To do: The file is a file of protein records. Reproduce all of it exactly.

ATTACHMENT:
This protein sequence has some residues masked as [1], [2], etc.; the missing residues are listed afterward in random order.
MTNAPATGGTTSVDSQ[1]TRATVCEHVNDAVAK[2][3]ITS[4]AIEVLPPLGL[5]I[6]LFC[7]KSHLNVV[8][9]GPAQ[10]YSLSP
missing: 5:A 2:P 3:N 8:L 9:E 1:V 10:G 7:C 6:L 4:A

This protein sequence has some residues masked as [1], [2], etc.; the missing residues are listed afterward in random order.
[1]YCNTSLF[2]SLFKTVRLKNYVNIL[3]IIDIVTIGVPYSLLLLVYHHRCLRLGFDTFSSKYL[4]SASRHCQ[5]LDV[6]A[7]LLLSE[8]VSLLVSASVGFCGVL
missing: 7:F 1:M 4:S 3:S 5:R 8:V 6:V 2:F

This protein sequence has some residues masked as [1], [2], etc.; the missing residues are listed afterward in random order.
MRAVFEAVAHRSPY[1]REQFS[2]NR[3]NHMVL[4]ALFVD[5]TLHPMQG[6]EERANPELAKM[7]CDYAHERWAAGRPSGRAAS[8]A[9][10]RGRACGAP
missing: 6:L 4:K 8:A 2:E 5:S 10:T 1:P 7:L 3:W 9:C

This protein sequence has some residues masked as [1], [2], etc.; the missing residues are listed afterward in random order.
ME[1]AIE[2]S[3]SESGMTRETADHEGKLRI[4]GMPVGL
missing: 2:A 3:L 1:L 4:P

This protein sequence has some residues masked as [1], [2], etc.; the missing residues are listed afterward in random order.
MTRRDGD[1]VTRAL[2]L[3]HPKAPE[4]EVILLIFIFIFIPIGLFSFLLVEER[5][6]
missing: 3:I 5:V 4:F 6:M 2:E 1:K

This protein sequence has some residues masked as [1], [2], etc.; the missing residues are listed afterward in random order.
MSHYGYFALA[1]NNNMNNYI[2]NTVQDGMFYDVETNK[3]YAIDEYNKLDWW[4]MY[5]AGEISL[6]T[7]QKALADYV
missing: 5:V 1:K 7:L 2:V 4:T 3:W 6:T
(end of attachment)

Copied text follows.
This protein sequence has some residues masked as [1], [2], etc.; the missing residues are listed afterward in random order.
MTNAPATGGTTSVDSQ[1]TRATVCEHVNDAVAK[2][3]ITS[4]AIEVLPPLGL[5]I[6]LFC[7]KSHLNVV[8][9]GPAQ[10]YSLSP
missing: 5:A 2:P 3:N 8:L 9:E 1:V 10:G 7:C 6:L 4:A

This protein sequence has some residues masked as [1], [2], etc.; the missing residues are listed afterward in random order.
[1]YCNTSLF[2]SLFKTVRLKNYVNIL[3]IIDIVTIGVPYSLLLLVYHHRCLRLGFDTFSSKYL[4]SASRHCQ[5]LDV[6]A[7]LLLSE[8]VSLLVSASVGFCGVL
missing: 7:F 1:M 4:S 3:S 5:R 8:V 6:V 2:F

This protein sequence has some residues masked as [1], [2], etc.; the missing residues are listed afterward in random order.
MRAVFEAVAHRSPY[1]REQFS[2]NR[3]NHMVL[4]ALFVD[5]TLHPMQG[6]EERANPELAKM[7]CDYAHERWAAGRPSGRAAS[8]A[9][10]RGRACGAP
missing: 6:L 4:K 8:A 2:E 5:S 10:T 1:P 7:L 3:W 9:C

This protein sequence has some residues masked as [1], [2], etc.; the missing residues are listed afterward in random order.
ME[1]AIE[2]S[3]SESGMTRETADHEGKLRI[4]GMPVGL
missing: 2:A 3:L 1:L 4:P

This protein sequence has some residues masked as [1], [2], etc.; the missing residues are listed afterward in random order.
MTRRDGD[1]VTRAL[2]L[3]HPKAPE[4]EVILLIFIFIFIPIGLFSFLLVEER[5][6]
missing: 3:I 5:V 4:F 6:M 2:E 1:K

This protein sequence has some residues masked as [1], [2], etc.; the missing residues are listed afterward in random order.
MSHYGYFALA[1]NNNMNNYI[2]NTVQDGMFYDVETNK[3]YAIDEYNKLDWW[4]MY[5]AGEISL[6]T[7]QKALADYV
missing: 5:V 1:K 7:L 2:V 4:T 3:W 6:T